Case study and case-based research in emergency nursing and care: Theoretical foundations and practical application in paramedic pre-hospital clinical judgment and decision-making of patients with mental illness
- Publication Type:
- Journal Article
- Australasian Emergency Nursing Journal, 2017, 20 (1), pp. 17 - 24
- Issue Date:
Copyright Clearance Process
- Recently Added
- In Progress
- Closed Access
This item is closed access and not available.
© 2017 College of Emergency Nursing Australasia Generating knowledge through quality research is fundamental to the advancement of professional practice in emergency nursing and care. There are multiple paradigms, designs and methods available to researchers to respond to challenges in clinical practice. Systematic reviews, randomised control trials and other forms of experimental research are deemed the gold standard of evidence, but there are comparatively few such trials in emergency care. In some instances it is not possible or appropriate to undertake experimental research. When exploring new or emerging problems where there is limited evidence available, non-experimental methods are required and appropriate. This paper provides the theoretical foundations and an exemplar of the use of case study and case-based research to explore a new and emerging problem in the context of emergency care. It examines pre-hospital clinical judgement and decision-making of mental illness by paramedics. Using an exemplar the paper explores the theoretical foundations and conceptual frameworks of case study, it explains how cases are defined and the role researcher in this form of inquiry, it details important principles and the procedures for data gathering and analysis, and it demonstrates techniques to enhance trustworthiness and credibility of the research. Moreover, it provides theoretically and practical insights into using case study in emergency care.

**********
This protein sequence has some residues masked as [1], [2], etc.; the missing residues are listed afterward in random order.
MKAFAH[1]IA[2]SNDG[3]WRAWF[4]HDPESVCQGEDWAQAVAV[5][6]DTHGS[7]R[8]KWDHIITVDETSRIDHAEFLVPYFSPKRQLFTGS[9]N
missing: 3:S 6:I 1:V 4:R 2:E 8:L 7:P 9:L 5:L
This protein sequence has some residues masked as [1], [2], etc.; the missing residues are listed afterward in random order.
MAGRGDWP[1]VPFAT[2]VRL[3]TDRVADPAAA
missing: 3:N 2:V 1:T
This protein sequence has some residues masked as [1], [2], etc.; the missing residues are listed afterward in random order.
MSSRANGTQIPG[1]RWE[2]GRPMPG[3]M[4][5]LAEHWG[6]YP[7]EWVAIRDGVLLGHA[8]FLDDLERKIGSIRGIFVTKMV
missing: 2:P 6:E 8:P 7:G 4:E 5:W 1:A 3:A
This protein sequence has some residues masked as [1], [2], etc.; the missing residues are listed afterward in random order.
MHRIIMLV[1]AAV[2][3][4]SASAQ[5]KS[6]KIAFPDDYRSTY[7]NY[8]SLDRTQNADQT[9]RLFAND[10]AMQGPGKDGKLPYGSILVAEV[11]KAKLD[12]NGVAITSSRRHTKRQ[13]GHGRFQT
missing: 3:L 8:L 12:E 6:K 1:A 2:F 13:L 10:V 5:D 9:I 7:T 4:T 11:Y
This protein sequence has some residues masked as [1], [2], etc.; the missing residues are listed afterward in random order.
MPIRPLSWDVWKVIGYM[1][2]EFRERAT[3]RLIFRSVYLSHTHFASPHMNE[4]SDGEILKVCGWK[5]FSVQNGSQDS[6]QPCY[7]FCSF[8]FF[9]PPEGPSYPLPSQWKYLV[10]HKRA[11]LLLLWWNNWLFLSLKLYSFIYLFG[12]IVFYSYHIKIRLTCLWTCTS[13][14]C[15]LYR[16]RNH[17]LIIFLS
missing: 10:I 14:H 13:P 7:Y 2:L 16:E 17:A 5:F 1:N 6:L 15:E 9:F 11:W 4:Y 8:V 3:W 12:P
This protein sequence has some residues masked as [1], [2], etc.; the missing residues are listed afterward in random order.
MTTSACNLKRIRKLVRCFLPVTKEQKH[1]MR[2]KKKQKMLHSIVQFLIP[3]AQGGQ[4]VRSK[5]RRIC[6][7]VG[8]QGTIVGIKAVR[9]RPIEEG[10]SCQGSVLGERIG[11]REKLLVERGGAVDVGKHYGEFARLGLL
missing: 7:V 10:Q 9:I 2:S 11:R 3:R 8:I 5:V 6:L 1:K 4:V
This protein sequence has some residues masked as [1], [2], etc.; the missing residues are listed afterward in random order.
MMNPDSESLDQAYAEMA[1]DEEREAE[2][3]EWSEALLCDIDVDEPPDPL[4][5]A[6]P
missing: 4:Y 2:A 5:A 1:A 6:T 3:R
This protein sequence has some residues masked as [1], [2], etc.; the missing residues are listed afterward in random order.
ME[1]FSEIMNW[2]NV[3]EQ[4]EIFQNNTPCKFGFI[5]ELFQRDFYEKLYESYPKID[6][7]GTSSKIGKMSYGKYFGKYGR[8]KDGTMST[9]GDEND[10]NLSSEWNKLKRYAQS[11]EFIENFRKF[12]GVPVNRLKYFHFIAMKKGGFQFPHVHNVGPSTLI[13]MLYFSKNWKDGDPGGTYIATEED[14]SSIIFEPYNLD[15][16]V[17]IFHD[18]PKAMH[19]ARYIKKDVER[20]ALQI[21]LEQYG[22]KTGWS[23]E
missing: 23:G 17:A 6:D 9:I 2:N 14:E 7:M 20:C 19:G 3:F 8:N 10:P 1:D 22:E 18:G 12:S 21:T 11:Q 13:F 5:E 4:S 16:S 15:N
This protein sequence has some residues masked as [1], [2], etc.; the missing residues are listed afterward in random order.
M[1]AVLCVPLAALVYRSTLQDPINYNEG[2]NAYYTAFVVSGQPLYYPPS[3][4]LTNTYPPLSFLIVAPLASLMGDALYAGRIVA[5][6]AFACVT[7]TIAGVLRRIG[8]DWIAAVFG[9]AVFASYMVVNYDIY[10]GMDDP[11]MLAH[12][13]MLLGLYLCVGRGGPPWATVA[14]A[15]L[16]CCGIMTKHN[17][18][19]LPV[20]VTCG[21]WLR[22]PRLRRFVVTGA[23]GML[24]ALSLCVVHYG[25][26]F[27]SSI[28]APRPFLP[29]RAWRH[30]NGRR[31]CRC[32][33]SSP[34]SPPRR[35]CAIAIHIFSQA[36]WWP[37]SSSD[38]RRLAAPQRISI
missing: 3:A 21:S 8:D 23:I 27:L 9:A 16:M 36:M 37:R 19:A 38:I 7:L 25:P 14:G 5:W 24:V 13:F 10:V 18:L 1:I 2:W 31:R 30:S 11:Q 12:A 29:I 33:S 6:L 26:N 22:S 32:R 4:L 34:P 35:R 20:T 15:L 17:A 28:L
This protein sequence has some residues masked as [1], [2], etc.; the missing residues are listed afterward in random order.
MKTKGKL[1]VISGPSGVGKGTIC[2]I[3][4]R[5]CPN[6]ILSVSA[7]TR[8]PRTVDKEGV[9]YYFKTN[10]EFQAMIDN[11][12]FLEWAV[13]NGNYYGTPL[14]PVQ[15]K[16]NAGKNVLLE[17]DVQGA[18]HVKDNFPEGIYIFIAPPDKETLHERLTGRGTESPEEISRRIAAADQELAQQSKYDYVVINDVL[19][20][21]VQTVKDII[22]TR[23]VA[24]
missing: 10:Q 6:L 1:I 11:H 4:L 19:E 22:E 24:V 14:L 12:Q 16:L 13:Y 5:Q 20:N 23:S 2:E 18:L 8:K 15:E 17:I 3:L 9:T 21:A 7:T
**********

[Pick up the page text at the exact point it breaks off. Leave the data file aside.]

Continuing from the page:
Please use this identifier to cite or link to this item: